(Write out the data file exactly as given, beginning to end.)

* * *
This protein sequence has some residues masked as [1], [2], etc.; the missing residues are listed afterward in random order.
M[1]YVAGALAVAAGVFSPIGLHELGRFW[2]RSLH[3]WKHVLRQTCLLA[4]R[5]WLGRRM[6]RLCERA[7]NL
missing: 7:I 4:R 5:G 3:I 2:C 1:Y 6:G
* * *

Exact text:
This protein sequence has some residues masked as [1], [2], etc.; the missing residues are listed afterward in random order.
M[1]YVAGALAVAAGVFSPIGLHELGRFW[2]RSLH[3]WKHVLRQTCLLA[4]R[5]WLGRRM[6]RLCERA[7]NL
missing: 7:I 4:R 5:G 3:I 2:C 1:Y 6:G